Tuesday, 7 June 2011

SCIENCE FICTION REVIEW: Expanse 1: Leviathan Wakes - James SA Corey

Release Date: 02/06/11


Humanity has colonized the planets - interstellar travel is still beyond our reach, but the solar system has become a dense network of colonies. But there are tensions - the mineral-rich outer planets resent their dependence on Earth and Mars and the political and military clout they wield over the Belt and beyond. Now, when Captain Jim Holden's ice miner stumbles across a derelict, abandoned ship, he uncovers a secret that threatens to throw the entire system into war. Attacked by a stealth ship belonging to the Mars fleet, Holden must find a way to uncover the motives behind the attack, stop a war and find the truth behind a vast conspiracy that threatens the entire human race.


When a book comes with notable author quotes its going to do one of two things, its either going to rub you up the wrong way in which case you’ll be setting your standards high or you’ll use it as a guide and pick up that title fairly sure that you’re going to enjoy it. Unfortunately I’m one of the former so whilst the name of George RR Martin (writer for a number of the new Outer Limits episodes as well as having the immensely successful Song of Ice and Fire series that is currently showing the first volume (Game of Thrones) on a TV near you) does carry some weight with it, I tend to expect a lot more from a debut author.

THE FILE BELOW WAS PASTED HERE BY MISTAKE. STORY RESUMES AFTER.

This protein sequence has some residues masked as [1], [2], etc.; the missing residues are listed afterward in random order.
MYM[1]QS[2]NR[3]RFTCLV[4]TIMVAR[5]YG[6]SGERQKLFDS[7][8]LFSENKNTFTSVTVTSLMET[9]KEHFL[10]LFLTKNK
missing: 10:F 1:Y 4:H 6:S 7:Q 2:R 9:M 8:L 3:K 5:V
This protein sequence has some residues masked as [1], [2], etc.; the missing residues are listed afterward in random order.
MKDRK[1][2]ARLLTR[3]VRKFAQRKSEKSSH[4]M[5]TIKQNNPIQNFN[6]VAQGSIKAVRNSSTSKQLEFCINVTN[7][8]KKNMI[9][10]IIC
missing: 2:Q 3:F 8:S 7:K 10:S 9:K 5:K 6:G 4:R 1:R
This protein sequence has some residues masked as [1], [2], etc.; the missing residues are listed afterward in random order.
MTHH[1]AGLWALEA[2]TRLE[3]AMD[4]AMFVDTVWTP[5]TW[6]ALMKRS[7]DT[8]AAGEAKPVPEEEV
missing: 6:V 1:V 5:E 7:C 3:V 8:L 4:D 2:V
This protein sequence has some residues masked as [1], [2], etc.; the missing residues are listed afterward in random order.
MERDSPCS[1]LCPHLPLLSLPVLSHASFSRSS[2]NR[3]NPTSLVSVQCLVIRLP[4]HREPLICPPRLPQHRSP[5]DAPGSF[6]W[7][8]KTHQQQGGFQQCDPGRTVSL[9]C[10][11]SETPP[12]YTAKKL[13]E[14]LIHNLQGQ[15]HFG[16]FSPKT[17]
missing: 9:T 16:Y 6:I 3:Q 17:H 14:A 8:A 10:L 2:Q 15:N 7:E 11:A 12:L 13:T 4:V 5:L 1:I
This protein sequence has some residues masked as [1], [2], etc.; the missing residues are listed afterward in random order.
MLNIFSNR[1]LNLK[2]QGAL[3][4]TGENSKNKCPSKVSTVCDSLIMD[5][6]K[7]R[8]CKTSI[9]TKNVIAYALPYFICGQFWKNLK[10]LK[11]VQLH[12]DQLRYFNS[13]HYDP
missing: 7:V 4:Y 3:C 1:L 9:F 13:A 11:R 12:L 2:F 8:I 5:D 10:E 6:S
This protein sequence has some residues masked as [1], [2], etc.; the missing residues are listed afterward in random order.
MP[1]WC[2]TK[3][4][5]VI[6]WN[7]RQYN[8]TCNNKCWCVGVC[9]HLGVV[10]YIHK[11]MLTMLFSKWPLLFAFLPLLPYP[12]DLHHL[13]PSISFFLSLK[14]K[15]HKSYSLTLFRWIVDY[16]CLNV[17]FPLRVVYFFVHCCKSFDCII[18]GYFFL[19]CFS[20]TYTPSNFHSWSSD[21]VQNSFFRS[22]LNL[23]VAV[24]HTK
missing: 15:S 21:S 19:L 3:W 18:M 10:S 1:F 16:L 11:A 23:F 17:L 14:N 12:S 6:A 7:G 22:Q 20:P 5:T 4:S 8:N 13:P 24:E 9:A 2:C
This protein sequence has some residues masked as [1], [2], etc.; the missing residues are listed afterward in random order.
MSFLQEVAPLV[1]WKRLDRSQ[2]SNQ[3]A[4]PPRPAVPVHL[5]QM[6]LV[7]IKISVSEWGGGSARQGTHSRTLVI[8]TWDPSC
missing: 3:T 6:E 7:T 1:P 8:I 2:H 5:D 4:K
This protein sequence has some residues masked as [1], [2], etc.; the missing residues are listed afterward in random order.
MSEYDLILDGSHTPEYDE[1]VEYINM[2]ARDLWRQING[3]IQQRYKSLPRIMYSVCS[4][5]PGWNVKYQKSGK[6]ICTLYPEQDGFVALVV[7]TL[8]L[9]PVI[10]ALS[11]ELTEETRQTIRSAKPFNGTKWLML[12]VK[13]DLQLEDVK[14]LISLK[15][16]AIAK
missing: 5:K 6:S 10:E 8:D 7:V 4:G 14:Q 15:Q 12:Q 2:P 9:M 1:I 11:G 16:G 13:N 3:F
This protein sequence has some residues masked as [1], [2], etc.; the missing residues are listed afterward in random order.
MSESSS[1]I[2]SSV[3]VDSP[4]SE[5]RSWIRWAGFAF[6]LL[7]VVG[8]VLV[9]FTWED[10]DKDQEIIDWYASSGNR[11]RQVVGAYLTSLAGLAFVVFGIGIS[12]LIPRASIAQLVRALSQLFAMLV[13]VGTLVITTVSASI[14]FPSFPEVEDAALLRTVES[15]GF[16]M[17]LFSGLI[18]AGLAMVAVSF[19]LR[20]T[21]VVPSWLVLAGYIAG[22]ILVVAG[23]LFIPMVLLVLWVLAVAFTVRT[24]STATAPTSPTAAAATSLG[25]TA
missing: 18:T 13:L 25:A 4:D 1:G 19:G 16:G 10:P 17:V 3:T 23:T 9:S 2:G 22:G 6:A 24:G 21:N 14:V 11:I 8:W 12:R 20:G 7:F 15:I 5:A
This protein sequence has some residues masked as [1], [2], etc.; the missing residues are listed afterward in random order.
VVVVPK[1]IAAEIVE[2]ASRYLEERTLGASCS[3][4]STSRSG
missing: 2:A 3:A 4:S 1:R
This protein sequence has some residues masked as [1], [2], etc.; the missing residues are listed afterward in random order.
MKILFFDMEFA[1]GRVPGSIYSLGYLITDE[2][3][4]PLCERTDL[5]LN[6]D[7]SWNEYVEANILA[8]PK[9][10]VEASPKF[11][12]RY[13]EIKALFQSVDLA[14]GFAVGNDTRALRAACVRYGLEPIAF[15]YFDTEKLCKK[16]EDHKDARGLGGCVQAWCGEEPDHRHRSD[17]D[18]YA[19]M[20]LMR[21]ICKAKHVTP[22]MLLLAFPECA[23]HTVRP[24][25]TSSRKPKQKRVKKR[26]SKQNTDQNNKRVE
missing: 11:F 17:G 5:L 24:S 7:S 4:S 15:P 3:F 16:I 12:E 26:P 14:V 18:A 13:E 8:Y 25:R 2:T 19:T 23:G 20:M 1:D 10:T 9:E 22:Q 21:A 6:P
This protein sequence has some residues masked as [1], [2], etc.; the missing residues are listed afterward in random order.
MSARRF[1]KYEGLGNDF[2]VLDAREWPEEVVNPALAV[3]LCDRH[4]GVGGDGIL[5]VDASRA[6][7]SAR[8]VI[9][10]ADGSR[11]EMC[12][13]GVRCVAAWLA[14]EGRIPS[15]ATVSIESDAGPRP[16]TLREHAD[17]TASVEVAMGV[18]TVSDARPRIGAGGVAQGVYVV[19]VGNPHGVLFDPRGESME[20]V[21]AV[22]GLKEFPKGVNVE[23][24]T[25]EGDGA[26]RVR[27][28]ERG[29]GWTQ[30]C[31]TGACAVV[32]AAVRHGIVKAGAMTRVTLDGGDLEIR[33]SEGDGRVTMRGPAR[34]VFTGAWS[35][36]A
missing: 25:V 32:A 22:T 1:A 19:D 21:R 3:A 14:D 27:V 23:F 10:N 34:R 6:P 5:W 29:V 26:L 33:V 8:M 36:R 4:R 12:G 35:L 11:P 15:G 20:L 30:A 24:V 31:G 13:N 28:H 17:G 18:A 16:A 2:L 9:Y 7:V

What this book does is give you a Space Opera on the scale of Star Wars and whilst it is set strictly in our own Universe, James has taken the time out to make sure that whilst we’ve expanded our reach, each culture has its own differences as well as having their own histories built upon the Earths original.

Add to this a huge scope for a complex plot, a couple of great principle players and whilst at times they may come over as a little clichéd it’s the sheer scale that really sells this title. Finally throw into the mix some great prose, solid pace as well as some decent Space Battles with murderous double dealing alongside politics and it’s a title that all round was pretty satisfying.

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